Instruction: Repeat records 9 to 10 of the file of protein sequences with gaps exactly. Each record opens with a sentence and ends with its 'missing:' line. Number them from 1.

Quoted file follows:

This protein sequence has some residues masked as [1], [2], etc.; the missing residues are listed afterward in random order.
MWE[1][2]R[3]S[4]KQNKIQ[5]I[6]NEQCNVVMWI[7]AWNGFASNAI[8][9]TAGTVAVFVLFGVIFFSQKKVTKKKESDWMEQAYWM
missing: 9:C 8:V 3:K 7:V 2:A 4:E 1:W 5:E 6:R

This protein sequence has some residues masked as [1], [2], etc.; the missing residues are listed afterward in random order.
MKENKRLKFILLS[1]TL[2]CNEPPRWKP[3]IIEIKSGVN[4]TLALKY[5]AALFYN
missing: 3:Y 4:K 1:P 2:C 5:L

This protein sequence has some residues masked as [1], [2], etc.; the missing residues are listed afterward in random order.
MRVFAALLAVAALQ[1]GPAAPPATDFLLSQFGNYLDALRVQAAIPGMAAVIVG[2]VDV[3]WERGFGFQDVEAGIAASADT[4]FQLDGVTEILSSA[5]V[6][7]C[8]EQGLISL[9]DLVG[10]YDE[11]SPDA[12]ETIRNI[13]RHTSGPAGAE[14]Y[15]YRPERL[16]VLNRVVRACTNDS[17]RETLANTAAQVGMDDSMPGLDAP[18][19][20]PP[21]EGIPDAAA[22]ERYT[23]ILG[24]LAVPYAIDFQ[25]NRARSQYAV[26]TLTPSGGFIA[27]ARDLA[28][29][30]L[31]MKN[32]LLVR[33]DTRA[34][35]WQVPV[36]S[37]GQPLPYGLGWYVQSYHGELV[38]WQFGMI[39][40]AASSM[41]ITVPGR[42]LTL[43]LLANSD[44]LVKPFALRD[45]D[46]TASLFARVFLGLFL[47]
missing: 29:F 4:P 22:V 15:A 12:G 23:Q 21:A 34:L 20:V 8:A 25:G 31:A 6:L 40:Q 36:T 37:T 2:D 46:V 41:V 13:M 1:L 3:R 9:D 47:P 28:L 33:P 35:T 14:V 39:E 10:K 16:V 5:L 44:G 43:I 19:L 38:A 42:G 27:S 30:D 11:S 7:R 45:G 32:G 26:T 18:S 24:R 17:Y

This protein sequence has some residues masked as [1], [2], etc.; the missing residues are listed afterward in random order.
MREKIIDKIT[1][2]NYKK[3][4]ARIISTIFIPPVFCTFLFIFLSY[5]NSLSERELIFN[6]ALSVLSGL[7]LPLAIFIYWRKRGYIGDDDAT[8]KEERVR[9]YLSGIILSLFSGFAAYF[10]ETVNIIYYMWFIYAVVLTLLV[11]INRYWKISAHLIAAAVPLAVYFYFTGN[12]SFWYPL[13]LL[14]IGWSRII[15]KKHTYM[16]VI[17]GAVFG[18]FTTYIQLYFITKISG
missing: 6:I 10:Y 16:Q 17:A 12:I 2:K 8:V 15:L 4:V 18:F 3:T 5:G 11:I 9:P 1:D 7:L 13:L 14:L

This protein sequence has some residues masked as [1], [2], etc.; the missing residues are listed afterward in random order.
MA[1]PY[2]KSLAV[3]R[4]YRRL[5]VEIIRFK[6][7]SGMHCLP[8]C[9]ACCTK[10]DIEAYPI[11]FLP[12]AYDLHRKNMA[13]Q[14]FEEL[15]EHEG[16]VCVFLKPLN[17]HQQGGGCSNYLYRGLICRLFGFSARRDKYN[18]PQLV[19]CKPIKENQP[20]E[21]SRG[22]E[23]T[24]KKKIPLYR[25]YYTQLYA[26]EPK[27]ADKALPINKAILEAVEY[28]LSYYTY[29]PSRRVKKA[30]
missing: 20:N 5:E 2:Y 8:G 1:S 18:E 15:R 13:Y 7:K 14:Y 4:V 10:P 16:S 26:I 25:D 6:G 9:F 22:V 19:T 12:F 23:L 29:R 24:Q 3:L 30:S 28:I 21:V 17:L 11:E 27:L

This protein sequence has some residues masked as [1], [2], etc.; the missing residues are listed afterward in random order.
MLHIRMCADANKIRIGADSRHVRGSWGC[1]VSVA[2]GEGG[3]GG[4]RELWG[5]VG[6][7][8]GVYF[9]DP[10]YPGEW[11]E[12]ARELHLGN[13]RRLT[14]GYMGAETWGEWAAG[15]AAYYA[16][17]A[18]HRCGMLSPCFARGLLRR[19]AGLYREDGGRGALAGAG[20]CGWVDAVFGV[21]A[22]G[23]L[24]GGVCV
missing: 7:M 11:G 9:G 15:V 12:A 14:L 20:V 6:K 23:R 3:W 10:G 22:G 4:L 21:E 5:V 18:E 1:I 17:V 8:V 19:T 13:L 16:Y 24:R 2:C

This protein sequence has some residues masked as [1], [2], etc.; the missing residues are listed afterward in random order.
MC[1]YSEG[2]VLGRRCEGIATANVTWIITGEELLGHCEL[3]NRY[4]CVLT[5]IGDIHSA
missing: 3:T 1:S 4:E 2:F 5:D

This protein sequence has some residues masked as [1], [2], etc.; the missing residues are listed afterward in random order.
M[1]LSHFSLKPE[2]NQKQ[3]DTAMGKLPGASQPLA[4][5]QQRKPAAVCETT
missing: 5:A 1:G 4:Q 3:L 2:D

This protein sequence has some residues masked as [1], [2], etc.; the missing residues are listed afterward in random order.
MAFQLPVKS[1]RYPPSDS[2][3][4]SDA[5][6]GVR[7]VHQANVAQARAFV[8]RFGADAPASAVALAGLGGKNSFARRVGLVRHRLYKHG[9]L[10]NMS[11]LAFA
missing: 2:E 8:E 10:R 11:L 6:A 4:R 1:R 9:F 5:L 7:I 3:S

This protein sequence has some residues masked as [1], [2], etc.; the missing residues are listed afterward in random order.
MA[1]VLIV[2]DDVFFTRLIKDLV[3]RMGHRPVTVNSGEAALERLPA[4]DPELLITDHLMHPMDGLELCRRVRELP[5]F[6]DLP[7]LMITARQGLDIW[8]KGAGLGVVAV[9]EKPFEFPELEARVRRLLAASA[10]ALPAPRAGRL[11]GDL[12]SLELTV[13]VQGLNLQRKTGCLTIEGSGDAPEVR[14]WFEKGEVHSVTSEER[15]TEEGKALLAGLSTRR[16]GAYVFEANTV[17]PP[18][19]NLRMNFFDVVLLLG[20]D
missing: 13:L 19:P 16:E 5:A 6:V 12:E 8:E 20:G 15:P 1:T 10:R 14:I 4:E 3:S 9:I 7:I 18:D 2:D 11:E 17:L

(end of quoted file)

This protein sequence has some residues masked as [1], [2], etc.; the missing residues are listed afterward in random order.
MAFQLPVKS[1]RYPPSDS[2][3][4]SDA[5][6]GVR[7]VHQANVAQARAFV[8]RFGADAPASAVALAGLGGKNSFARRVGLVRHRLYKHG[9]L[10]NMS[11]LAFA
missing: 2:E 8:E 10:R 11:L 6:A 4:R 1:R 9:F 5:L 7:I 3:S

This protein sequence has some residues masked as [1], [2], etc.; the missing residues are listed afterward in random order.
MA[1]VLIV[2]DDVFFTRLIKDLV[3]RMGHRPVTVNSGEAALERLPA[4]DPELLITDHLMHPMDGLELCRRVRELP[5]F[6]DLP[7]LMITARQGLDIW[8]KGAGLGVVAV[9]EKPFEFPELEARVRRLLAASA[10]ALPAPRAGRL[11]GDL[12]SLELTV[13]VQGLNLQRKTGCLTIEGSGDAPEVR[14]WFEKGEVHSVTSEER[15]TEEGKALLAGLSTRR[16]GAYVFEANTV[17]PP[18][19]NLRMNFFDVVLLLG[20]D
missing: 13:L 19:P 16:E 5:A 6:V 12:E 8:E 20:G 15:P 1:T 10:R 14:I 4:E 3:S 9:I 7:I 18:D 2:D 11:E 17:L